Using task-based e-mail activities in developing academic writing skills in English as a Second Language
AuthorLi, YiLi, 1964-
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PublisherThe University of Arizona.
RightsCopyright © is held by the author. Digital access to this material is made possible by the University Libraries, University of Arizona. Further transmission, reproduction or presentation (such as public display or performance) of protected items is prohibited except with permission of the author.
AbstractThis study investigated the efficacy of using e-mail in the form of a class mailing list to help ESL students practice and develop academic writing skills beyond the spatial and time limits of a writing classroom. In this study, e-mail writing tasks of different purposes, audiences and task structures were integrated into a process-oriented freshman ESL writing class. The subjects of this study were 22 ESL students in a freshman composition course. In an ex post facto design (Hatch & Lazaraton, 1991), this study involved within-subject repeated measures of data collected from different e-mail writing tasks over the course of a semester. Data analysis included (1) computerized text analysis focusing on the linguistic and textual features of written discourses at the levels of syntactic complexity, lexical richness, textual cohesion and grammatical accuracy; (2) holistic and analytical assessments by ESL raters focusing on the overall rhetorical features and quality of writing. The results indicated that there were syntactic, lexical, textual and grammatical differences in ESL students' writing performance on e-mail writing tasks of different rhetorical purposes, and there was also variation between e-mail tasks involving an interactive audience and those involving an non-interactive audience, and between structured versus non-structured e-mail tasks. In particular, in e-mail tasks in which an interactive audience was present, students tended to produce texts that were linguistically more complex. Besides, students wrote with a higher level of syntactic and lexical complexity in the non-structured e-mail tasks than in the structured ones, indicating more sophisticated use of language when the student were given more freedom and control of the learning activities. The results also showed obvious tradeoff effects between linguistic complexity and accuracy, i.e. while students produced texts that were linguistically more complex, there was less attention to grammatical accuracy. Furthermore, the results suggested that motivation, attitude, and anxiety had some significant contributions to the variation in ESL students' writing performance while they composed in an electronic mode.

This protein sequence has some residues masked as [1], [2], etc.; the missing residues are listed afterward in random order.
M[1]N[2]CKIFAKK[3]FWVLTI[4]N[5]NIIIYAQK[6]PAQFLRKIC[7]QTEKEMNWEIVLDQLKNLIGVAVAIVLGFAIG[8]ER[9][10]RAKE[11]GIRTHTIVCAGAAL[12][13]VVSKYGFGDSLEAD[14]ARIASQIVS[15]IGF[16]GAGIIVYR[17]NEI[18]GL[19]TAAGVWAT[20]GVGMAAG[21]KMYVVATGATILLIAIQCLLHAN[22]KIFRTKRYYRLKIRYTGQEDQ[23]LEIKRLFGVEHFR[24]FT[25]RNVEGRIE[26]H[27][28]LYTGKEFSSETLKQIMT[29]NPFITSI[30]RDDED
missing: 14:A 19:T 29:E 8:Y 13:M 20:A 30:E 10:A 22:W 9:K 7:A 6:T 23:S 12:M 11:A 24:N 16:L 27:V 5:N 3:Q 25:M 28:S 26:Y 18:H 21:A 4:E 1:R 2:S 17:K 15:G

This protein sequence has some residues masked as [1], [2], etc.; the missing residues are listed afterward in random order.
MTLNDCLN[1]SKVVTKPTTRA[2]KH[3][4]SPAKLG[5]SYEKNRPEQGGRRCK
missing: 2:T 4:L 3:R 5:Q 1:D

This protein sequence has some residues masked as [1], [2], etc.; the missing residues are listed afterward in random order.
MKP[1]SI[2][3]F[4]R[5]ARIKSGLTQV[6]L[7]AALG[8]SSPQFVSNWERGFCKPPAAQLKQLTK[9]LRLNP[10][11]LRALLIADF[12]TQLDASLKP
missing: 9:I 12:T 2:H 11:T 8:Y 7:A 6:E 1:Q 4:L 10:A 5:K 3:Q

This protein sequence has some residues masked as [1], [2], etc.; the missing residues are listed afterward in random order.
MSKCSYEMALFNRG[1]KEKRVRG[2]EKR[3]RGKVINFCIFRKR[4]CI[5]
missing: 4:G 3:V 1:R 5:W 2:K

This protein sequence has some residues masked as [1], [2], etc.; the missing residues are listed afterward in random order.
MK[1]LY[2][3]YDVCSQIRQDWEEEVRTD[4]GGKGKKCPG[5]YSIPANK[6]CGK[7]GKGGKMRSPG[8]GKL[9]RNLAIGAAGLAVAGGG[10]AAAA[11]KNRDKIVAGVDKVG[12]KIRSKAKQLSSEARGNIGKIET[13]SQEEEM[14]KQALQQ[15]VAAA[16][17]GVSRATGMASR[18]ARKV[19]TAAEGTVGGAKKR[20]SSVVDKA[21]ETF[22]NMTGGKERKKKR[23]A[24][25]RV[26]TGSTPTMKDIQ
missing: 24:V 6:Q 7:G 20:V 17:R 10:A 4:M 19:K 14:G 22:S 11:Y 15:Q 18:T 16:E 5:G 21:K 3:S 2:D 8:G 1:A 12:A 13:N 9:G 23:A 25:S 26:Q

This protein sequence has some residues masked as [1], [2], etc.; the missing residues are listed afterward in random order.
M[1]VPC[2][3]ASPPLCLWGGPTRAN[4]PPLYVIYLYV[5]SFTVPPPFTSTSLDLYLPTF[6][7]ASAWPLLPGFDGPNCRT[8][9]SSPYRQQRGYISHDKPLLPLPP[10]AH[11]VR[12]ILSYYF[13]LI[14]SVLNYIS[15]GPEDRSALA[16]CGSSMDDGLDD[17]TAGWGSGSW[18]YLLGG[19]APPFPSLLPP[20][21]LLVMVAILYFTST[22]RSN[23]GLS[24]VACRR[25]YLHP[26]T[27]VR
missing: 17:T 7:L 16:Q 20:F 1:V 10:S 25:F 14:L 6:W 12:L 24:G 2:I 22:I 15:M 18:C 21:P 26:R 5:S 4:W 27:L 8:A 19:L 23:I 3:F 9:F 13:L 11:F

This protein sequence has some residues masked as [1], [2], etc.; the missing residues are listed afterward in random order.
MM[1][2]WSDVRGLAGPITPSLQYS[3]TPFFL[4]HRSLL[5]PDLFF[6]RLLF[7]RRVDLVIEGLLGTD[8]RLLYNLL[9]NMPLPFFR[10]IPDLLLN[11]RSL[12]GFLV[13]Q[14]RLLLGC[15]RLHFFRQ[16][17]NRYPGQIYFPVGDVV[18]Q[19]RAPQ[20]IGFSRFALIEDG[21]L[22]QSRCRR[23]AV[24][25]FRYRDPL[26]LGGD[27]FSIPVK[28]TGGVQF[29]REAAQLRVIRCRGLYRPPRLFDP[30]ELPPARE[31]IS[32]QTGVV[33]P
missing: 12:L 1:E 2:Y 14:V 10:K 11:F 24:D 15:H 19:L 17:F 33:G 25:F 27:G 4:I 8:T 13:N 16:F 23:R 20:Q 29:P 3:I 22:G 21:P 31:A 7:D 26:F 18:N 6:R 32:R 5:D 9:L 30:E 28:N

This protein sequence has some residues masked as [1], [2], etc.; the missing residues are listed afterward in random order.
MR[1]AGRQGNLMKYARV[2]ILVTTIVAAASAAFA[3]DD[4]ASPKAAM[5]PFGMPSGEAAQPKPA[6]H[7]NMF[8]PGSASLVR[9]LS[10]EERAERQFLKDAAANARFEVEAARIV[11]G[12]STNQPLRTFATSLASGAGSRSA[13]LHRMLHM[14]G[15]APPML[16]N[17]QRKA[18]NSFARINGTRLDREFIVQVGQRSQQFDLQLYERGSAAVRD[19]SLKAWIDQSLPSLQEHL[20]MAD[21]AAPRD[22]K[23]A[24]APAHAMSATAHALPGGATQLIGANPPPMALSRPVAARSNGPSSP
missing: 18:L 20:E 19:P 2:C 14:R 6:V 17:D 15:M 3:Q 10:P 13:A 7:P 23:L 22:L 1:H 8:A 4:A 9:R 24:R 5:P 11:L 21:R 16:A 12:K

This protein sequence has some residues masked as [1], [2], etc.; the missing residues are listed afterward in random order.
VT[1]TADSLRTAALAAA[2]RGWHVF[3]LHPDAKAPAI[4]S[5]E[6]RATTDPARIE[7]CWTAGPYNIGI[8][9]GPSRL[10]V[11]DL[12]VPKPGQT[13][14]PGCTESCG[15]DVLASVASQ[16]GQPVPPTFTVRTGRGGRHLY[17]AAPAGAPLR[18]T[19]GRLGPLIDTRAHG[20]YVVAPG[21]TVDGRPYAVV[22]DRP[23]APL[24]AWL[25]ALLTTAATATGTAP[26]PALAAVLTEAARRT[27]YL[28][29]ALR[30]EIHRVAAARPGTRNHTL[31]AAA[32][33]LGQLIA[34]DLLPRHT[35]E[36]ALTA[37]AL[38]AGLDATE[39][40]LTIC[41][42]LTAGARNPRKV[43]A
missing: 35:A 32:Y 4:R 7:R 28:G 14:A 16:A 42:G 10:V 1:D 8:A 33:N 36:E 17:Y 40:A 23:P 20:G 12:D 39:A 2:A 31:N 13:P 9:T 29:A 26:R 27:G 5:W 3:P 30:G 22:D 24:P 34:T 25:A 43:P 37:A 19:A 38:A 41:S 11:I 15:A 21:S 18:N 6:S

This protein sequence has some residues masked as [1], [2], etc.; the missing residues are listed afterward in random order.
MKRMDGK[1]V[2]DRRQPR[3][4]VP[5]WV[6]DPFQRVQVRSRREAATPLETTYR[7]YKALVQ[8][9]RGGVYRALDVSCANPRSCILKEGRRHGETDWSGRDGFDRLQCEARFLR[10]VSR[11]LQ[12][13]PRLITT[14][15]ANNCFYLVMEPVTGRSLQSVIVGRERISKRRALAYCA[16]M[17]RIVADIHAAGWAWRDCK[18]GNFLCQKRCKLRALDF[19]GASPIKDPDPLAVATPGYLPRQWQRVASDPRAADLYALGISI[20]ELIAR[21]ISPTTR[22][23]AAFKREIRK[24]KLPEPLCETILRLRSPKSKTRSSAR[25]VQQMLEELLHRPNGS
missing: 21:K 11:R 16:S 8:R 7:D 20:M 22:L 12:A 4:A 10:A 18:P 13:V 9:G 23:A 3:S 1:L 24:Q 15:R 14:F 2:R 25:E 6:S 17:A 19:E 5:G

Degree ProgramGraduate College
Second Language Acquisition and Teaching